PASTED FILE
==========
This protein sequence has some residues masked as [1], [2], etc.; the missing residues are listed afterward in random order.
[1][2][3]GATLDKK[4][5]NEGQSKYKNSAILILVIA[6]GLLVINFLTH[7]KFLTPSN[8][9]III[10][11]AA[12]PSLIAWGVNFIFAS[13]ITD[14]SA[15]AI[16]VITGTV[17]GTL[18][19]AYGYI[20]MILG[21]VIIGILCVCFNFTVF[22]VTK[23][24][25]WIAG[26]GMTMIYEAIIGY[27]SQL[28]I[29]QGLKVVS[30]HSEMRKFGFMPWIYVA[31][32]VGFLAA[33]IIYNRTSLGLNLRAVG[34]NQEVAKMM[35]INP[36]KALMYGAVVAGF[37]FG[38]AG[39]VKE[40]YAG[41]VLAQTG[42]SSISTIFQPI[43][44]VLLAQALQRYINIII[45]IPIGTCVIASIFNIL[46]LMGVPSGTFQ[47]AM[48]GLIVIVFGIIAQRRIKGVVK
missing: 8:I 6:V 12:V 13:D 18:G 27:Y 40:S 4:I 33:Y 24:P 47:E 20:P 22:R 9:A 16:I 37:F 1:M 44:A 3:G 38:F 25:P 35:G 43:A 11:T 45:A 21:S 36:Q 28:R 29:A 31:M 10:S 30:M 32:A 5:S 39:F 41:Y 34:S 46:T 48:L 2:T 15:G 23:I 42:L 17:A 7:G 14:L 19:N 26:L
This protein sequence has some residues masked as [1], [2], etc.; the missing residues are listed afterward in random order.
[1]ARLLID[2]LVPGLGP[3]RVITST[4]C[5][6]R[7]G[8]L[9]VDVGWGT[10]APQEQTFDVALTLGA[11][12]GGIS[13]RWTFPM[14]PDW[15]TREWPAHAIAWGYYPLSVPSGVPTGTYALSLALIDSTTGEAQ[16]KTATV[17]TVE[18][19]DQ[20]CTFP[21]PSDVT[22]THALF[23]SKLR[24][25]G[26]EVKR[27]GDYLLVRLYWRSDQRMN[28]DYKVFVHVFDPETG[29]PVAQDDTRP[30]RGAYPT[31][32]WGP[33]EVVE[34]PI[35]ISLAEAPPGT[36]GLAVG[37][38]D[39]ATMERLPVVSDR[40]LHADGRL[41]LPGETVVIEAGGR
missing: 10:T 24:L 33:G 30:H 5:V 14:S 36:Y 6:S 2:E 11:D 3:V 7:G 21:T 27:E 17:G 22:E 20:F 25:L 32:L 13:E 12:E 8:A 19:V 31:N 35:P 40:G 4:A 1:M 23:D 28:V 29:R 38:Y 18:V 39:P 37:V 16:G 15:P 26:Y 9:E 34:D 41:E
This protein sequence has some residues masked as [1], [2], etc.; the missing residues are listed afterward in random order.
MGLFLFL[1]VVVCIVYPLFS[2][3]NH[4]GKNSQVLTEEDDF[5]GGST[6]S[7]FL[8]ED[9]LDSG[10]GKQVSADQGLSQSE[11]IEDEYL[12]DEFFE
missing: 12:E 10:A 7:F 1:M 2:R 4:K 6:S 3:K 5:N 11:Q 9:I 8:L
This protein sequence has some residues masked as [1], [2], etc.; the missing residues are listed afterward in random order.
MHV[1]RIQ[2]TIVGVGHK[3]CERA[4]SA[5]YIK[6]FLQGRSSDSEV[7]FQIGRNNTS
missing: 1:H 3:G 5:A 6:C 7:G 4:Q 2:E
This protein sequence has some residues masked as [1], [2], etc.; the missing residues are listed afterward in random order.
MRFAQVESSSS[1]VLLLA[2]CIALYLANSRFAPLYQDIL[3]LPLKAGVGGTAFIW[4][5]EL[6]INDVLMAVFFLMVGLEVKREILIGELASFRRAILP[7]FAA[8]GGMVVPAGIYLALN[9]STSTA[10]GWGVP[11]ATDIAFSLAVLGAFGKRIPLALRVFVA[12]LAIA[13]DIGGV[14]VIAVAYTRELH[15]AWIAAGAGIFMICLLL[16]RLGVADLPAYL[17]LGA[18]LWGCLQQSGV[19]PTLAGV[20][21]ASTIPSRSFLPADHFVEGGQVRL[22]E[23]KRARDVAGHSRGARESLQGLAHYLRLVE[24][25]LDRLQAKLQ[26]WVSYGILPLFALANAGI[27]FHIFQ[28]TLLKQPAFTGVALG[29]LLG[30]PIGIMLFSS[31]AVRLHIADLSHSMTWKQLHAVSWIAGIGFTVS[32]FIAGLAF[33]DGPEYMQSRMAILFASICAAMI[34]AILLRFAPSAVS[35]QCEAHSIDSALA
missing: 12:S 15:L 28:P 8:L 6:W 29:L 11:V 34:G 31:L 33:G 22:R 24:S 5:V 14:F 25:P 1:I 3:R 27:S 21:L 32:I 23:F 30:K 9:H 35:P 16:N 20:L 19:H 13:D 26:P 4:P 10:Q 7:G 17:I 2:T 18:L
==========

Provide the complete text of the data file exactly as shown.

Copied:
This protein sequence has some residues masked as [1], [2], etc.; the missing residues are listed afterward in random order.
[1][2][3]GATLDKK[4][5]NEGQSKYKNSAILILVIA[6]GLLVINFLTH[7]KFLTPSN[8][9]III[10][11]AA[12]PSLIAWGVNFIFAS[13]ITD[14]SA[15]AI[16]VITGTV[17]GTL[18][19]AYGYI[20]MILG[21]VIIGILCVCFNFTVF[22]VTK[23][24][25]WIAG[26]GMTMIYEAIIGY[27]SQL[28]I[29]QGLKVVS[30]HSEMRKFGFMPWIYVA[31][32]VGFLAA[33]IIYNRTSLGLNLRAVG[34]NQEVAKMM[35]INP[36]KALMYGAVVAGF[37]FG[38]AG[39]VKE[40]YAG[41]VLAQTG[42]SSISTIFQPI[43][44]VLLAQALQRYINIII[45]IPIGTCVIASIFNIL[46]LMGVPSGTFQ[47]AM[48]GLIVIVFGIIAQRRIKGVVK
missing: 8:I 6:V 12:V 13:D 18:G 27:Y 40:S 4:I 33:Y 24:P 47:E 20:P 22:R 9:A 16:I 37:F 1:M 44:A 3:G 38:F 25:P 35:G 43:A 11:T 45:A 21:S 36:Q 28:R 29:A 31:M 10:S 30:M 32:A 5:S 39:F 41:Y 34:S 46:T 48:L 2:T 15:G 23:I 42:L 17:A 7:G 14:L 19:N 26:L
This protein sequence has some residues masked as [1], [2], etc.; the missing residues are listed afterward in random order.
[1]ARLLID[2]LVPGLGP[3]RVITST[4]C[5][6]R[7]G[8]L[9]VDVGWGT[10]APQEQTFDVALTLGA[11][12]GGIS[13]RWTFPM[14]PDW[15]TREWPAHAIAWGYYPLSVPSGVPTGTYALSLALIDSTTGEAQ[16]KTATV[17]TVE[18][19]DQ[20]CTFP[21]PSDVT[22]THALF[23]SKLR[24][25]G[26]EVKR[27]GDYLLVRLYWRSDQRMN[28]DYKVFVHVFDPETG[29]PVAQDDTRP[30]RGAYPT[31][32]WGP[33]EVVE[34]PI[35]ISLAEAPPGT[36]GLAVG[37][38]D[39]ATMERLPVVSDR[40]LHADGRL[41]LPGETVVIEAGGR
missing: 10:T 24:L 33:G 30:H 5:V 14:S 36:Y 6:S 2:E 11:D 3:V 7:G 21:T 27:E 17:G 22:E 20:F 25:L 32:L 13:E 12:E 8:A 19:V 31:N 35:P 40:G 4:A 1:M 23:D 28:V 29:R 38:Y 18:V 39:P 37:V 16:G 15:P 26:Y 9:E 34:D 41:E
This protein sequence has some residues masked as [1], [2], etc.; the missing residues are listed afterward in random order.
MGLFLFL[1]VVVCIVYPLFS[2][3]NH[4]GKNSQVLTEEDDF[5]GGST[6]S[7]FL[8]ED[9]LDSG[10]GKQVSADQGLSQSE[11]IEDEYL[12]DEFFE
missing: 12:E 10:A 7:F 1:M 2:R 4:K 6:S 3:K 5:N 11:Q 9:I 8:L
This protein sequence has some residues masked as [1], [2], etc.; the missing residues are listed afterward in random order.
MHV[1]RIQ[2]TIVGVGHK[3]CERA[4]SA[5]YIK[6]FLQGRSSDSEV[7]FQIGRNNTS
missing: 1:H 3:G 5:A 6:C 7:G 4:Q 2:E
This protein sequence has some residues masked as [1], [2], etc.; the missing residues are listed afterward in random order.
MRFAQVESSSS[1]VLLLA[2]CIALYLANSRFAPLYQDIL[3]LPLKAGVGGTAFIW[4][5]EL[6]INDVLMAVFFLMVGLEVKREILIGELASFRRAILP[7]FAA[8]GGMVVPAGIYLALN[9]STSTA[10]GWGVP[11]ATDIAFSLAVLGAFGKRIPLALRVFVA[12]LAIA[13]DIGGV[14]VIAVAYTRELH[15]AWIAAGAGIFMICLLL[16]RLGVADLPAYL[17]LGA[18]LWGCLQQSGV[19]PTLAGV[20][21]ASTIPSRSFLPADHFVEGGQVRL[22]E[23]KRARDVAGHSRGARESLQGLAHYLRLVE[24][25]LDRLQAKLQ[26]WVSYGILPLFALANAGI[27]FHIFQ[28]TLLKQPAFTGVALG[29]LLG[30]PIGIMLFSS[31]AVRLHIADLSHSMTWKQLHAVSWIAGIGFTVS[32]FIAGLAF[33]DGPEYMQSRMAILFASICAAMI[34]AILLRFAPSAVS[35]QCEAHSIDSALA
missing: 12:S 15:L 28:P 8:L 6:W 29:L 11:V 34:G 31:L 33:G 22:R 24:S 5:V 14:F 25:P 1:I 3:R 27:S 21:L 32:I 23:F 30:K 9:H 35:P 16:N 20:L 19:H 13:D 26:P 4:P 10:Q 7:G 17:I 2:T 18:L